Designed with the general reader in mind, this clearly written narrative history of the Soviet Union from the end of World War II to its collapse in 1991 provides an integrated introduction to the "Last of the Empires." There were more than one hundred nationalities in the USSR; Keep deals with those that held union-republic status, especially the Baltic peoples and those of Central Asia. His approach is to exclude foreign affairs and defense policy, emphasizing instead the central themes of political, economic, social, and cultural development with a good deal of attention paid to the key problem of inter-ethnic relations.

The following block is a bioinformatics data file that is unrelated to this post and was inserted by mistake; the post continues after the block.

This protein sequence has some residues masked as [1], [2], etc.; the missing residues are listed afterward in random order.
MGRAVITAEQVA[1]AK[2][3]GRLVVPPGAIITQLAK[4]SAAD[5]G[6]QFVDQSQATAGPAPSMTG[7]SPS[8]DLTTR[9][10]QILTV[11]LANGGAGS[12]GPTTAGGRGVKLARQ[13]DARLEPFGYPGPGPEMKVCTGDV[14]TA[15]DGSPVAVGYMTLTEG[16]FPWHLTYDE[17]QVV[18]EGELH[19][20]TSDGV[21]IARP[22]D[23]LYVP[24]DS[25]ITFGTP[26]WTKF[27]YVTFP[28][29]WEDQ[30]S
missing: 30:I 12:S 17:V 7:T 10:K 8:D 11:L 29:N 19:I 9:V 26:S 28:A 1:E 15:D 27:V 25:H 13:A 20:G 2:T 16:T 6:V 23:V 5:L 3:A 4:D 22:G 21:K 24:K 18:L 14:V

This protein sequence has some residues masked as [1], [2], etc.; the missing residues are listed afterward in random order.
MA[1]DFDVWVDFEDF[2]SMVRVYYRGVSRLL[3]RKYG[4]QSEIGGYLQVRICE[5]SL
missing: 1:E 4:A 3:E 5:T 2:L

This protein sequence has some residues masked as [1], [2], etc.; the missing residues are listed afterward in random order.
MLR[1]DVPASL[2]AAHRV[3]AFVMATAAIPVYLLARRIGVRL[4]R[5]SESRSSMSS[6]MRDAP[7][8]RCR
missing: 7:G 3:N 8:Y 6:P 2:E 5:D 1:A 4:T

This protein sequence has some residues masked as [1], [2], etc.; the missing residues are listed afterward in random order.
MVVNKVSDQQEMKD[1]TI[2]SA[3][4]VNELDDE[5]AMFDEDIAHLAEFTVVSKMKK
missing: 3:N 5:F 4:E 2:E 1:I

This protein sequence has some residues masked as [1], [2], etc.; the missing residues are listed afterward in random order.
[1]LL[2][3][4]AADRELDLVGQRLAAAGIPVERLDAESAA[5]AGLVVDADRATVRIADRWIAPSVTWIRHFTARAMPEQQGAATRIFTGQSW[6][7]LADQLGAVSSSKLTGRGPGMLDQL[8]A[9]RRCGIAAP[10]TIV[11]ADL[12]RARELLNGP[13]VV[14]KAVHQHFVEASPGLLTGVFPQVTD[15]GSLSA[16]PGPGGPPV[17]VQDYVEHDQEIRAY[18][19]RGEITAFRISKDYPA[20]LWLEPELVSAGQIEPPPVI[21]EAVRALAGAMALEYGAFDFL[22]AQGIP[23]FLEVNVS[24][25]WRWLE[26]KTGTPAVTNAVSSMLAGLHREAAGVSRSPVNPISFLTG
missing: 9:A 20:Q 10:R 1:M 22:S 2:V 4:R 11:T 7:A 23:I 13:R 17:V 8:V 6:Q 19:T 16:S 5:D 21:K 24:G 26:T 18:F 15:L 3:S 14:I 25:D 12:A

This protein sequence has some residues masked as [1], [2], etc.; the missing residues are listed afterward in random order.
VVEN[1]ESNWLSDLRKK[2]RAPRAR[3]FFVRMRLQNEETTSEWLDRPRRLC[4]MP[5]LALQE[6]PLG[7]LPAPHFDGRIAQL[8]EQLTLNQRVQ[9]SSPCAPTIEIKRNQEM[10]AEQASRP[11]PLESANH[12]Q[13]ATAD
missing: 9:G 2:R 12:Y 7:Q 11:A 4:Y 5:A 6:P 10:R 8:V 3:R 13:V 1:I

The story begins with the last years of Stalin's despotic rule. Keep does not explore the origins of Stalinism, which have been fully treated elsewhere, but treats these years as the introduction to the comparatively optimistic era of Khrushchev. Under his leadership Communist rule was reformed, though not necessarily liberalized, and there was an overall relaxation of police terror and an improvement in living standards. Keep shows how the ensuing Brezhnev years brought greater material prosperity but marked a setback to popular aspirations for change in other respects. Yet it was in these years that official ideology became less relevant than ever to people's everyday concerns; Keep argues that the Party lost moral authority due to internal corruption, and that the system gradually eroded. Finally, the younger and more pragmatic leadership symbolized by Gorbachev took over. The fate of their reform policies is the subject of the book's final chapters, which delineate how central institutions crumbled as national minorities claimed their rights and centrifugal pressures brought about the empire's collapse. Making use of a broad literature of "sovietological" expertise along with the new information that has become available since Soviet secrecy was relaxed in 1988, Last of the Empires sums up what is now known about postwar Soviet history and presents it in a clear and coherent narrative.